To illustrate, we’ll assume a single-family home was purchased five years ago in the tertiary real estate market of Tucson, Arizona. Using data from Zillow and Zillow Research we can track the change in gross yield over the past five years:

Year 1 Year 2 Year 3 Year 4 Year 5
Home Value $200,000 $216,000 $228,000 $248,000 $308,000
Rent $1,028 $1,086 $1,153 $1,221 $1,377
Gross Yield 6.20% 6.00% 6.10% 5.90% 5.40%


Gross yields were averaging about 6.0% per year, up until the last year when it dropped to 5.4%. If fair market rents adjust back up to 6.0%, that would suggest a rent increase from $1,377 per month to $1,540:

  • Gross Yield = Gross Annual Rent / Current Market Value
  • Gross Annual Rent = Current Market Value x Gross Yield
  • $308,000 current market value x 6% = $18,480 gross annual rent or $1,540 gross monthly rent

Before increasing the rent, an investor will run rent comparables to determine the fair market rent of similar homes in the same neighborhood or area. This helps to ensure gross rents are competitive and that the property is generating as much potential profit as possible.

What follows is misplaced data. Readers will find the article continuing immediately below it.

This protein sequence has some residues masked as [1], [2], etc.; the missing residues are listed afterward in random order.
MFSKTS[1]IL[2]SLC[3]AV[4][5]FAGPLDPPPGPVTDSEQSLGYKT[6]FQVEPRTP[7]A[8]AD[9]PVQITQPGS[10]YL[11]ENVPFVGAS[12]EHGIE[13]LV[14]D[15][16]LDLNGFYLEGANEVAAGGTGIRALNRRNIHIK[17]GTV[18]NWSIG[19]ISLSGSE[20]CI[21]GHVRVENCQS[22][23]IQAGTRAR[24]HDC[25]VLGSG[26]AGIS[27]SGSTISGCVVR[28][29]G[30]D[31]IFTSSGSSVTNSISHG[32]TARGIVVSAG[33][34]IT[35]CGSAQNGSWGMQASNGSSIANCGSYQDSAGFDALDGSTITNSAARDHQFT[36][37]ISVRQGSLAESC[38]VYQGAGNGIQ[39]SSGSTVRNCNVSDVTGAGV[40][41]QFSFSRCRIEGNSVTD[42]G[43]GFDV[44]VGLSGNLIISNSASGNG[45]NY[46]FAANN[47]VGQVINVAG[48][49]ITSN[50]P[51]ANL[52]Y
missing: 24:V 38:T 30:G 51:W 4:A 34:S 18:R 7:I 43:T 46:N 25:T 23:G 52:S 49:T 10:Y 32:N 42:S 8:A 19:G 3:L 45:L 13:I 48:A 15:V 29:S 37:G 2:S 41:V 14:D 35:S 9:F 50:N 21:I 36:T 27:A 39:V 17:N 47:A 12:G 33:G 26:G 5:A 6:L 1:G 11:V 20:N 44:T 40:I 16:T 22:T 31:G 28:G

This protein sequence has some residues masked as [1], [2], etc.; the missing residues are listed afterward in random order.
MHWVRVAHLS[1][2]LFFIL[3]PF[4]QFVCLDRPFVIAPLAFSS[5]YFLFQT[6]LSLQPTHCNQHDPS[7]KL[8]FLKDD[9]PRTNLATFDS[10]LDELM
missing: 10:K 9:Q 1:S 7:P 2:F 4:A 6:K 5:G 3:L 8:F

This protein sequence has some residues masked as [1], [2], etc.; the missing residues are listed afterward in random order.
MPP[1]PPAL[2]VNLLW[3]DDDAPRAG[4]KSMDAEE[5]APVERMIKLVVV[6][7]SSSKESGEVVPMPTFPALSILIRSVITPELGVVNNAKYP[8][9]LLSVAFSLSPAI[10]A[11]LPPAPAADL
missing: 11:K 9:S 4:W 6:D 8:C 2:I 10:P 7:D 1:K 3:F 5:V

Other Financial Metrics for Measuring Real Estate Return

Gross yield is a quick and easy calculation investors use to narrow down investment options and calculate the fair market rent. But, calculating gross yield doesn’t show how much profit an investment property could generate because operating expenses are not used in the equation.

Once the list of investments is narrowed down, cap rate and cash-on-cash return metrics can be used to analyze the potential profitability of a rental property before deciding to buy:

Cap Rate

Cap rate (also known as capitalization rate) measures the potential return on an investment based on the property’s net operating income (NOI). In some real estate markets, cap rate is also known as net yield or net rental yield.

NOI is calculated by subtracting normal operating expenses, excluding the mortgage payment (principal and interest), from the gross rental income. Once the NOI is calculated, divide that number by the property price to determine the cap rate:

  • Cap Rate = NOI / Property Price

Sometimes, a property with a high gross yield actually has a lower cap rate. For example, maintenance costs may be higher or the property tax rate in the county may be larger, which decreases the amount of net operating income.